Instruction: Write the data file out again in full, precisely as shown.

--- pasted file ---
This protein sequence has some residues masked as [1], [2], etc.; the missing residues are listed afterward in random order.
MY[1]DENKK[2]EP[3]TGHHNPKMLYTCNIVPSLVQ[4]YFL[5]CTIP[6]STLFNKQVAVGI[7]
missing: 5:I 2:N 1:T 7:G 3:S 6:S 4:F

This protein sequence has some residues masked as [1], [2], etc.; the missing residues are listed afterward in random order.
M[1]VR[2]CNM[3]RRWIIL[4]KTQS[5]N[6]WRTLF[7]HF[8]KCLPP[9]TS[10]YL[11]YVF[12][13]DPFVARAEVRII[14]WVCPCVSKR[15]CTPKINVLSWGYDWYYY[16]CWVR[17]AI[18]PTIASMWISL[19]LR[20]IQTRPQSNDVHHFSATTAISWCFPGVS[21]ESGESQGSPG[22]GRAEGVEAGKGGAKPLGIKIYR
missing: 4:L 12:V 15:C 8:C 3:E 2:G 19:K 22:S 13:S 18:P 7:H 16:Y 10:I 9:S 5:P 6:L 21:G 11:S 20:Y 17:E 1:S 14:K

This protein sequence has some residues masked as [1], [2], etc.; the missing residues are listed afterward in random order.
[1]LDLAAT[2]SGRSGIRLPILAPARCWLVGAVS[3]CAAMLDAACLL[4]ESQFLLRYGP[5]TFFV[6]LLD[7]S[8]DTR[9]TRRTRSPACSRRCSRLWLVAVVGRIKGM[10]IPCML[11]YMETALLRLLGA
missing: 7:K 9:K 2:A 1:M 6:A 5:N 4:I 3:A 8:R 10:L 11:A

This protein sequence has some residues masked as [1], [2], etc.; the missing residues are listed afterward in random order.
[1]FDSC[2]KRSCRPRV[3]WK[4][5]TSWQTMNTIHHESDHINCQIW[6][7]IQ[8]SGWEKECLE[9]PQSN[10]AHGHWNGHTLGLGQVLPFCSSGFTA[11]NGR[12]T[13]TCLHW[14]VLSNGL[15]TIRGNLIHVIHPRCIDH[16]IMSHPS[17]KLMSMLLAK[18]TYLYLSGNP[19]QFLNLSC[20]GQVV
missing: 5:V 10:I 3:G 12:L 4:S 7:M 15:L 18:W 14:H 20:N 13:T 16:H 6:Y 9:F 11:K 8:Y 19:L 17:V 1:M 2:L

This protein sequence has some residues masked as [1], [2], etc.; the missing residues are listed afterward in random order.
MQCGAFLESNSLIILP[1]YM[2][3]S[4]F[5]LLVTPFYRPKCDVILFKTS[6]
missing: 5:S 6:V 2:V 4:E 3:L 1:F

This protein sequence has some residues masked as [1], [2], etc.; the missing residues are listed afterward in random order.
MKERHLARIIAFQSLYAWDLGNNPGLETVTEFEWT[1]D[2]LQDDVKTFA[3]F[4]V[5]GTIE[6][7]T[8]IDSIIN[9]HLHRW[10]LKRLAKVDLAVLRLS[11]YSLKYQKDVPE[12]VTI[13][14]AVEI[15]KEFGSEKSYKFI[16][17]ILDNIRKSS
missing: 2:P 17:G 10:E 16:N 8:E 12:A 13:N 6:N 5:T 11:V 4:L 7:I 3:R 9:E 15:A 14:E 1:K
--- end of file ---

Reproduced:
This protein sequence has some residues masked as [1], [2], etc.; the missing residues are listed afterward in random order.
MY[1]DENKK[2]EP[3]TGHHNPKMLYTCNIVPSLVQ[4]YFL[5]CTIP[6]STLFNKQVAVGI[7]
missing: 5:I 2:N 1:T 7:G 3:S 6:S 4:F

This protein sequence has some residues masked as [1], [2], etc.; the missing residues are listed afterward in random order.
M[1]VR[2]CNM[3]RRWIIL[4]KTQS[5]N[6]WRTLF[7]HF[8]KCLPP[9]TS[10]YL[11]YVF[12][13]DPFVARAEVRII[14]WVCPCVSKR[15]CTPKINVLSWGYDWYYY[16]CWVR[17]AI[18]PTIASMWISL[19]LR[20]IQTRPQSNDVHHFSATTAISWCFPGVS[21]ESGESQGSPG[22]GRAEGVEAGKGGAKPLGIKIYR
missing: 4:L 12:V 15:C 8:C 3:E 2:G 19:K 22:S 13:S 18:P 7:H 16:Y 10:I 9:S 5:P 6:L 21:G 11:S 20:Y 17:E 1:S 14:K

This protein sequence has some residues masked as [1], [2], etc.; the missing residues are listed afterward in random order.
[1]LDLAAT[2]SGRSGIRLPILAPARCWLVGAVS[3]CAAMLDAACLL[4]ESQFLLRYGP[5]TFFV[6]LLD[7]S[8]DTR[9]TRRTRSPACSRRCSRLWLVAVVGRIKGM[10]IPCML[11]YMETALLRLLGA
missing: 7:K 9:K 2:A 1:M 6:A 5:N 4:I 3:A 8:R 10:L 11:A

This protein sequence has some residues masked as [1], [2], etc.; the missing residues are listed afterward in random order.
[1]FDSC[2]KRSCRPRV[3]WK[4][5]TSWQTMNTIHHESDHINCQIW[6][7]IQ[8]SGWEKECLE[9]PQSN[10]AHGHWNGHTLGLGQVLPFCSSGFTA[11]NGR[12]T[13]TCLHW[14]VLSNGL[15]TIRGNLIHVIHPRCIDH[16]IMSHPS[17]KLMSMLLAK[18]TYLYLSGNP[19]QFLNLSC[20]GQVV
missing: 5:V 10:I 3:G 12:L 4:S 7:M 15:L 18:W 14:H 20:N 13:T 16:H 6:Y 9:F 11:K 8:Y 19:L 17:V 1:M 2:L

This protein sequence has some residues masked as [1], [2], etc.; the missing residues are listed afterward in random order.
MQCGAFLESNSLIILP[1]YM[2][3]S[4]F[5]LLVTPFYRPKCDVILFKTS[6]
missing: 5:S 6:V 2:V 4:E 3:L 1:F

This protein sequence has some residues masked as [1], [2], etc.; the missing residues are listed afterward in random order.
MKERHLARIIAFQSLYAWDLGNNPGLETVTEFEWT[1]D[2]LQDDVKTFA[3]F[4]V[5]GTIE[6][7]T[8]IDSIIN[9]HLHRW[10]LKRLAKVDLAVLRLS[11]YSLKYQKDVPE[12]VTI[13][14]AVEI[15]KEFGSEKSYKFI[16][17]ILDNIRKSS
missing: 2:P 17:G 10:E 16:N 8:E 12:A 13:N 6:N 5:T 11:V 4:L 7:I 3:R 9:E 15:A 14:E 1:K